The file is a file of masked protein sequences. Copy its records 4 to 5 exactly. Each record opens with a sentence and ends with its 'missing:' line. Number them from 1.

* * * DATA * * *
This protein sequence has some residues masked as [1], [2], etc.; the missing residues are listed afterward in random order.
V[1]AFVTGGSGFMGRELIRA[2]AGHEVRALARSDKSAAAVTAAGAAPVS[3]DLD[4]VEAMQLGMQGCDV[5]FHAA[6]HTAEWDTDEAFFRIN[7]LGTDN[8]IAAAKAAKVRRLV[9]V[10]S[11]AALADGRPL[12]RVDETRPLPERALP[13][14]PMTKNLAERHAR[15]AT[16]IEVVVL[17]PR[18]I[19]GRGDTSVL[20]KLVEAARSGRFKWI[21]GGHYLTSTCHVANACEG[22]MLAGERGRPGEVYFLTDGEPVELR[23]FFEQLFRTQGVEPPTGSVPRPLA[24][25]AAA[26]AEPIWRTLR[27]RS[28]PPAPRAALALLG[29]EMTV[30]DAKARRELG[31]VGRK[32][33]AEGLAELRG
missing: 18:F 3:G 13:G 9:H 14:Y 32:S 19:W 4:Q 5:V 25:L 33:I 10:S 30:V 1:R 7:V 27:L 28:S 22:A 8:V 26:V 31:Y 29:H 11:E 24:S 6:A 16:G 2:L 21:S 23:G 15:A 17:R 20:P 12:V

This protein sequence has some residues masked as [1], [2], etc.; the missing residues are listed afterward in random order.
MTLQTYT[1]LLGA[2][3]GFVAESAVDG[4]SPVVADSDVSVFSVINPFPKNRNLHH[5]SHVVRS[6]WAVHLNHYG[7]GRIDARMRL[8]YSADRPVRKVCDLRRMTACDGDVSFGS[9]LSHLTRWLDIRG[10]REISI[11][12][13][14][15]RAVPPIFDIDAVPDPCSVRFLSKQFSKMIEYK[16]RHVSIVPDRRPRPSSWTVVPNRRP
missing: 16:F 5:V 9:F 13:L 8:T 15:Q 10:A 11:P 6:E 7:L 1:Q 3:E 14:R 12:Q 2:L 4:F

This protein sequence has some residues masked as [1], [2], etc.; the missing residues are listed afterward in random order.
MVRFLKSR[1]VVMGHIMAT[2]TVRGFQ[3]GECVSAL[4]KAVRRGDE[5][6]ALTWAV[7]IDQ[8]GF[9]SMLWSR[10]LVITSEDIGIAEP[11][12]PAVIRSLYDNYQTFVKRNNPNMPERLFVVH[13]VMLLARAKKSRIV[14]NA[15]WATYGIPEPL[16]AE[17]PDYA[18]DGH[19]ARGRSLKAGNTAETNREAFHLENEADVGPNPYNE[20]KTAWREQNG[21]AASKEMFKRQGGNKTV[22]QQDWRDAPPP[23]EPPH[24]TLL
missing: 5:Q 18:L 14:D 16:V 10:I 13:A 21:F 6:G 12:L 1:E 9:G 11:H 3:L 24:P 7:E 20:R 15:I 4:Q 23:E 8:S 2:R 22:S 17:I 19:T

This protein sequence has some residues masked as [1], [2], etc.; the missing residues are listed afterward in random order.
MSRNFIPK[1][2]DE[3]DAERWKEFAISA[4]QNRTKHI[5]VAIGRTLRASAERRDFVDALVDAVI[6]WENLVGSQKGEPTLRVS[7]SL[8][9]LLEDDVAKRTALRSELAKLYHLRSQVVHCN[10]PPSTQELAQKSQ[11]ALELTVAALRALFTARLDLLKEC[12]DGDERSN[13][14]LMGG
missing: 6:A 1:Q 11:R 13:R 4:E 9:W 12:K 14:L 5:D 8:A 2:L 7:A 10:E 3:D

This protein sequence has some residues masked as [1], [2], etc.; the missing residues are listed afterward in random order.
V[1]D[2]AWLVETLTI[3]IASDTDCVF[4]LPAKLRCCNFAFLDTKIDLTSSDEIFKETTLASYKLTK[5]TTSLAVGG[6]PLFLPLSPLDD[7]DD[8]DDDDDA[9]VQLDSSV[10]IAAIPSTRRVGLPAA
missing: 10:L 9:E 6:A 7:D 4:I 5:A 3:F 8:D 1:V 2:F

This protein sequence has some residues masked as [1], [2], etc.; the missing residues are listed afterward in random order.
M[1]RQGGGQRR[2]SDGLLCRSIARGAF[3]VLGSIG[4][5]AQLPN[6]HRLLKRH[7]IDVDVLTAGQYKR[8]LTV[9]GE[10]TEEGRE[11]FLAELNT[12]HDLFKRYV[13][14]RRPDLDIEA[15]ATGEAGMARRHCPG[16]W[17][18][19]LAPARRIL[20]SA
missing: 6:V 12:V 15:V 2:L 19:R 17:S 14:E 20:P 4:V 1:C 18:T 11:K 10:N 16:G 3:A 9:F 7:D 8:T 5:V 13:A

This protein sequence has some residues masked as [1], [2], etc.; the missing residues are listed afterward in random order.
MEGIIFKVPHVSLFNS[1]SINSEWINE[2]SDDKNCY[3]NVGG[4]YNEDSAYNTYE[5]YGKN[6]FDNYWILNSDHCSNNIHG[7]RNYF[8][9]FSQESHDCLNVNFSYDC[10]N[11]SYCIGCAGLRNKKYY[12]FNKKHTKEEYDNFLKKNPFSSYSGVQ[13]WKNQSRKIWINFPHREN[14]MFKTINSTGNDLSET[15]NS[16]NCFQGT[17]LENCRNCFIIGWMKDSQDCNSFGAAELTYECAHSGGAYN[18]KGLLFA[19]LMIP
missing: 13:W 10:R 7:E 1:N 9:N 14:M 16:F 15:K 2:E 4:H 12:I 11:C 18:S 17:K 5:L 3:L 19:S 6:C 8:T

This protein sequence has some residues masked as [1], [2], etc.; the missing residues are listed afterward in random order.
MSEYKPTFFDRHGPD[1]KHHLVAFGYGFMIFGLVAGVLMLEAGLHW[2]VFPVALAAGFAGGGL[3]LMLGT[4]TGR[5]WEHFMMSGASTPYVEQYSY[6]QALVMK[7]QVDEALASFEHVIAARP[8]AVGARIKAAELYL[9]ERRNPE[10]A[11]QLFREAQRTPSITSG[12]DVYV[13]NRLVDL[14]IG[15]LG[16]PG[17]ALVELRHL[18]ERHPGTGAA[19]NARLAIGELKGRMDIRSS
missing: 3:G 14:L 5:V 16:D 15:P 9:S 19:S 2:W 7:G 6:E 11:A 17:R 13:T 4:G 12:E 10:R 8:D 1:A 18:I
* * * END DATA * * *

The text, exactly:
This protein sequence has some residues masked as [1], [2], etc.; the missing residues are listed afterward in random order.
MSRNFIPK[1][2]DE[3]DAERWKEFAISA[4]QNRTKHI[5]VAIGRTLRASAERRDFVDALVDAVI[6]WENLVGSQKGEPTLRVS[7]SL[8][9]LLEDDVAKRTALRSELAKLYHLRSQVVHCN[10]PPSTQELAQKSQ[11]ALELTVAALRALFTARLDLLKEC[12]DGDERSN[13][14]LMGG
missing: 6:A 1:Q 11:R 13:R 4:E 9:W 12:K 14:L 5:D 8:A 2:L 7:A 10:E 3:D

This protein sequence has some residues masked as [1], [2], etc.; the missing residues are listed afterward in random order.
V[1]D[2]AWLVETLTI[3]IASDTDCVF[4]LPAKLRCCNFAFLDTKIDLTSSDEIFKETTLASYKLTK[5]TTSLAVGG[6]PLFLPLSPLDD[7]DD[8]DDDDDA[9]VQLDSSV[10]IAAIPSTRRVGLPAA
missing: 10:L 9:E 6:A 7:D 4:I 5:A 3:F 8:D 1:V 2:F